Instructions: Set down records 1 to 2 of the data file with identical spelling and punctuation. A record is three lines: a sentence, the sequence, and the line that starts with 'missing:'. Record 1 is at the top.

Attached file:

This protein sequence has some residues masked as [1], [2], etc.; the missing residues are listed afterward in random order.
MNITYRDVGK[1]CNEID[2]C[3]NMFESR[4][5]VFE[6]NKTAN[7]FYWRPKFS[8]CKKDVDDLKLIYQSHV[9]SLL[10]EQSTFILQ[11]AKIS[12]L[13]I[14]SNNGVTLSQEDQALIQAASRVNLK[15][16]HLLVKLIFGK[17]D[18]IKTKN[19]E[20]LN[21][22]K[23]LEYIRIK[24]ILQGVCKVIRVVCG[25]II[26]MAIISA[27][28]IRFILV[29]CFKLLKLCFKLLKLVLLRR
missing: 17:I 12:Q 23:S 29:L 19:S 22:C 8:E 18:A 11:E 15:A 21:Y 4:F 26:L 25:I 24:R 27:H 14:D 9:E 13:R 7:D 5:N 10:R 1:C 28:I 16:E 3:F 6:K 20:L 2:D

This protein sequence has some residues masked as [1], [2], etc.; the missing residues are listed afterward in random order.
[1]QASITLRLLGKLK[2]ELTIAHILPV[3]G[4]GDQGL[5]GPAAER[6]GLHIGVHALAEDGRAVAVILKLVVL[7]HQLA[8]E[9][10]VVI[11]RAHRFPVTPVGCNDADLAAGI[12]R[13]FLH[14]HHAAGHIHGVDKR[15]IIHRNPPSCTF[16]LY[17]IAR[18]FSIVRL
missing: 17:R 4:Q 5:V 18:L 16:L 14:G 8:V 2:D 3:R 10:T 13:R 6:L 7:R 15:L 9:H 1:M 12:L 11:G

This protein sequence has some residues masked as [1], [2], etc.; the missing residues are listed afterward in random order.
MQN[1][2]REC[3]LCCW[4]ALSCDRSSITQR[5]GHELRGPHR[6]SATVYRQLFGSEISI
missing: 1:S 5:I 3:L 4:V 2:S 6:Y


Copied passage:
This protein sequence has some residues masked as [1], [2], etc.; the missing residues are listed afterward in random order.
MNITYRDVGK[1]CNEID[2]C[3]NMFESR[4][5]VFE[6]NKTAN[7]FYWRPKFS[8]CKKDVDDLKLIYQSHV[9]SLL[10]EQSTFILQ[11]AKIS[12]L[13]I[14]SNNGVTLSQEDQALIQAASRVNLK[15][16]HLLVKLIFGK[17]D[18]IKTKN[19]E[20]LN[21][22]K[23]LEYIRIK[24]ILQGVCKVIRVVCG[25]II[26]MAIISA[27][28]IRFILV[29]CFKLLKLCFKLLKLVLLRR
missing: 17:I 12:Q 23:S 29:L 19:S 22:C 8:E 18:A 11:E 15:A 21:Y 4:F 26:L 25:I 24:R 27:H 14:D 9:E 13:R 7:D 5:N 10:R 1:C 28:I 16:E 3:F 6:K 20:L 2:D

This protein sequence has some residues masked as [1], [2], etc.; the missing residues are listed afterward in random order.
[1]QASITLRLLGKLK[2]ELTIAHILPV[3]G[4]GDQGL[5]GPAAER[6]GLHIGVHALAEDGRAVAVILKLVVL[7]HQLA[8]E[9][10]VVI[11]RAHRFPVTPVGCNDADLAAGI[12]R[13]FLH[14]HHAAGHIHGVDKR[15]IIHRNPPSCTF[16]LY[17]IAR[18]FSIVRL
missing: 17:R 4:Q 5:V 18:L 16:L 14:G 8:V 2:D 3:R 10:T 13:R 6:L 7:R 15:L 9:H 1:M 12:L 11:G